Tailoring a sales ploy to get results

PUBLISHED : Sunday, 04 April, 1993, 12:00am
UPDATED : Sunday, 04 April, 1993, 12:00am

HOW can an organisation's sales operation be improved? One of the keys to becoming more effective is to first determine the type of ''selling process'' which needs to be used. In other words, the role the salesperson must play has to be identified.

There are three different processes sales staff can adopt: narrative, suggestive and consultative.

The narrative approach depends on the salesperson moving quickly into a standardised presentation.

Every buyer receives the same presentation. Emphasis is on highlighting benefits and how the product or service can help the buyer.

This is an effective approach if the buying motive for all customers is basically the same. This process is well suited where there are a great number of prospects to be called on.

The suggestive approach depends on the seller being in a position to offer alternative recommendations.

This is quite different from the narrative approach as the presentation is to tailored to the individual customer.

Here, the salesperson must initiate some discussion in order to get the buyer in a positive frame of mind.

An example of this process would be a restaurant wine steward who has checked with the waiter what food the customer has ordered and then opens by saying that either ''this or that'' particular wine would go best with the food ordered.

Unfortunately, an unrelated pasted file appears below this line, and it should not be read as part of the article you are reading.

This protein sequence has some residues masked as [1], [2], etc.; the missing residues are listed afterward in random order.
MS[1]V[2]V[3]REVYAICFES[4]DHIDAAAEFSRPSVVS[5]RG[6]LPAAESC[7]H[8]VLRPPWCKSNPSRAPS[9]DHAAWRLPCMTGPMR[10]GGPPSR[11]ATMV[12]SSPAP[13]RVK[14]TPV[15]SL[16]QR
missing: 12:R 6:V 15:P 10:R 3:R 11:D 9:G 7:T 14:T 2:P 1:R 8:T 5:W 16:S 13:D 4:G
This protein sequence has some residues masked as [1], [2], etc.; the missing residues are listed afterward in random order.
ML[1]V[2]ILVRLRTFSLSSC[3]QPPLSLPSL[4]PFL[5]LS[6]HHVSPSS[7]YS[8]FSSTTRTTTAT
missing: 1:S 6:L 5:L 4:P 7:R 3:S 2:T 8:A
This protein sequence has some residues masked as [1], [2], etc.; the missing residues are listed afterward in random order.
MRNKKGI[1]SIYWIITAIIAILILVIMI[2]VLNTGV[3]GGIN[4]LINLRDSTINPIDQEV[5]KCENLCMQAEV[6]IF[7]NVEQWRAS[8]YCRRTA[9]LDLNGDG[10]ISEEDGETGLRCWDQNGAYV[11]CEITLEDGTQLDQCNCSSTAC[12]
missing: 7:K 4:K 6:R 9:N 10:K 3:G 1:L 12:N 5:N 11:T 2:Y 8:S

This is an excellent approach where one doesn't have much time with the customer but is able to acquire some basic information and then offer a particular recommendation.

This process is well suited for products and services. However, it does require the salesperson to acquire basic information from the customer before moving on to the presentation.

The consultative approach requires the salesperson to have a thorough understanding of the customer and what the customer is trying to achieve.

The role of the salesperson is to become an adviser or consultant and must acquire a great deal of information from the customer.

With this information the salesperson can plan what to offer the customer.

In this case, the salesperson must tailor the presentation to highlight how the salesperson's product or service can be of help.

This approach will usually require a number of sales calls as the buying process may be complex.

The consultative approach requires a wide variety of skills, including probing, listening, analysis, creativity and persuasiveness. The other two approaches typically require fewer skills.

Hiring, training, motivating and rewarding salespeople need to be linked to the type of sales process being used and this is where the problem starts.

Many organisations which should be using a consultative approach use a narrative approach. They use standardised methods and do not tailor presentations to individual customers.

You see this in many industries. When this is the case, price becomes a key criterion for the customer.

A key issue in developing a professional sales organisation is in first establishing the sales process. When that decision has been made, all other sales decisions, including hiring, training and rewards can be linked to it.

Charles Steilen is executive director of Asia-Pacific Institute of Business, Chinese University of Hongkong